A New President for a New Century
President Clinton's two
terms in office left the country divided. Many Americans were pleased with the
economy, but were disappointed with the president's personal behavior. As the
2000 election approached, the major parties looked for candidates who appealed
to a broad cross section of voters.
The Democrats nominated
Vice President Al Gore for president, hoping that the popularity of Clinton's
policies would mean votes for Gore. The large Republican field eventually came
down to two men: Governor George W. Bush of Texas and Senator John McCain of
Arizona. Ultimately, the Republicans chose Bush, the son of former President
George H.W. Bush, as their nominee.
Gore made history by
naming Senator Joseph Lieberman, from Connecticut, as his running mate. This
marked the first time in U.S. history that a Jewish American ran on a national
ticket. George W. Bush chose Richard Cheney as his running mate. Cheney had
served as chief of staff to President Gerald Ford and defense secretary to
former President Bush in 1989.
During the campaign, Gore
stressed protecting the environment and improving education. Bush also
supported educational reform. Calling himself a "compassionate conservative,"
Bush favored local "grassroots" efforts to help the disadvantaged without
large and costly government programs. A major campaign issue was what to do with
the budget surplus. Gore and Bush agreed that Social Security and Medicare
needed reform, but they disagreed on the details. Both also supported tax cuts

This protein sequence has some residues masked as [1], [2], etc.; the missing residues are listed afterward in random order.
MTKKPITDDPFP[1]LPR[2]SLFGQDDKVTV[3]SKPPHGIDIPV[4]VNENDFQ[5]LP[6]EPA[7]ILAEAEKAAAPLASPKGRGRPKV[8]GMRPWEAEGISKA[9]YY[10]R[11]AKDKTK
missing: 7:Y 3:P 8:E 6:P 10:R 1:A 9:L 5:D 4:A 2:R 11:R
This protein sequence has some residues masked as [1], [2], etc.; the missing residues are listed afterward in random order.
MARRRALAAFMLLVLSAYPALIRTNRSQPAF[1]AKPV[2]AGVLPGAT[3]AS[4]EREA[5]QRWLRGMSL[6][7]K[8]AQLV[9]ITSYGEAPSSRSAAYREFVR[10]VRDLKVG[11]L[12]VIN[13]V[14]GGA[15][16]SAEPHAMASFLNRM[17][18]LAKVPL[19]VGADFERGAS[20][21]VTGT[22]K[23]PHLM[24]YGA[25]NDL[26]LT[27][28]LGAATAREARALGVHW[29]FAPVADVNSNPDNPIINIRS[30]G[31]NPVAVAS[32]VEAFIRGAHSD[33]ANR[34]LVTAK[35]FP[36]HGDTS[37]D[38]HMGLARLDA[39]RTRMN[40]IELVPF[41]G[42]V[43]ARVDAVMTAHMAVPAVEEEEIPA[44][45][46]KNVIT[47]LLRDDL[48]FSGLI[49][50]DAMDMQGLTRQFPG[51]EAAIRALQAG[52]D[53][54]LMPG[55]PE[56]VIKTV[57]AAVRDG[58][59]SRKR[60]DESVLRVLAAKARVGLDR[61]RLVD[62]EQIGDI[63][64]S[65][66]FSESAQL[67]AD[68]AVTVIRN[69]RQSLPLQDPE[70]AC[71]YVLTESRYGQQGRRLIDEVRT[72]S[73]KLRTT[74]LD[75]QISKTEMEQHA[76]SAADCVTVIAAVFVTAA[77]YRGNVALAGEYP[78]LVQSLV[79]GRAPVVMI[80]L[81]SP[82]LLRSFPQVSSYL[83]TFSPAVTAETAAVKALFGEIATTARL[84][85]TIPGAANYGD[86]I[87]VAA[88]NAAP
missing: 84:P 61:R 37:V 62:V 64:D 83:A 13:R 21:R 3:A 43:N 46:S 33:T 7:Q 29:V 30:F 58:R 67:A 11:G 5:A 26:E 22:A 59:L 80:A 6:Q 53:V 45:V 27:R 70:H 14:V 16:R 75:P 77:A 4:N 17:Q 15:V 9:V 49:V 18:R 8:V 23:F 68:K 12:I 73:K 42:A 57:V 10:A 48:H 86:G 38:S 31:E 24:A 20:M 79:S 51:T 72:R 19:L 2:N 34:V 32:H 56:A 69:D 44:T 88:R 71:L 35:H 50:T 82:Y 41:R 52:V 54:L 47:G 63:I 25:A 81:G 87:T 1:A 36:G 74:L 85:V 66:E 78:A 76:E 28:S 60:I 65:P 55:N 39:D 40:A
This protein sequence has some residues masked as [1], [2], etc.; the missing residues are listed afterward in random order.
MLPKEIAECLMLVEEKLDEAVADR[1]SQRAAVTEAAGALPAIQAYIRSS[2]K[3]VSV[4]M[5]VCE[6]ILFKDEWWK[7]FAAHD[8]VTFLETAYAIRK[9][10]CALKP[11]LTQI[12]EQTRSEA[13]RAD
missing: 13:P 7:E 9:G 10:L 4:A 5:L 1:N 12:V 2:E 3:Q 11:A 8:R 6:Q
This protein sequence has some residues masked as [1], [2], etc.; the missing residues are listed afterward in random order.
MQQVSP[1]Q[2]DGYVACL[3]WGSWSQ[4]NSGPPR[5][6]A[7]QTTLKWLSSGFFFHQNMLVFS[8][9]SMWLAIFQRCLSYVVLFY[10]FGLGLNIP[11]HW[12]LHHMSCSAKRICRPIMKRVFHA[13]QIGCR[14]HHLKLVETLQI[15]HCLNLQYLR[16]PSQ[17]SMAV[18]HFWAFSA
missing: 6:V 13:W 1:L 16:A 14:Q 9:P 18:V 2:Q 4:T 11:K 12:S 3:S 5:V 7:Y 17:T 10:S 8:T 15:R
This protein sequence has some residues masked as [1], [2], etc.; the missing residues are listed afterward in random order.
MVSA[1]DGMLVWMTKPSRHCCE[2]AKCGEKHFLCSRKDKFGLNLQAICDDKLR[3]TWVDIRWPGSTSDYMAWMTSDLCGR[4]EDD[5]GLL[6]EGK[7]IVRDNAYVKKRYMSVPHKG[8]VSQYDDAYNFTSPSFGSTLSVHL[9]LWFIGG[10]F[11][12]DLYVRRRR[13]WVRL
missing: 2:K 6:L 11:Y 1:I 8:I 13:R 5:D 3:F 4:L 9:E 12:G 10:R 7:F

and plans to help seniors pay for prescription drugs.
Claiming that there was
little difference between Bush and Gore, activist Ralph Nader entered the race.
Noting that "too much power in the hands of the few has further weakened our
democracy," Nader ran as the nominee of the Green Party, which was known for its
strong environmental views.
Election of 2000
The 2000 election was
extraordinarily close between Bush and Gore. For five weeks after the race, the
outcome remained undecided. The key state was Florida, where Bush had a slim
lead. Without Florida's 25 electoral votes, neither Bush nor Gore had the 270
electoral votes needed to win.
Because the results in
Florida were so close, state law required a recount of the ballots using
vote-counting machines. Gore also asked for hand recounts in several counties,
and a battle began over whether and how to conduct them. Lawsuits were filed in
state and federal courts. The issue ultimately reached the U.S. Supreme Court.
On December 12, in Bush v. Gore, the Court ruled that the hand recounts of selected votes in Florida ordered by the Florida Supreme Court violated the equal protection clause of the Constitution. It further held that there was not enough time to conduct a recount that would pass constitutional standards. This ruling left Bush the winner in Florida. The next day, Gore conceded the election.
The Task: Part 4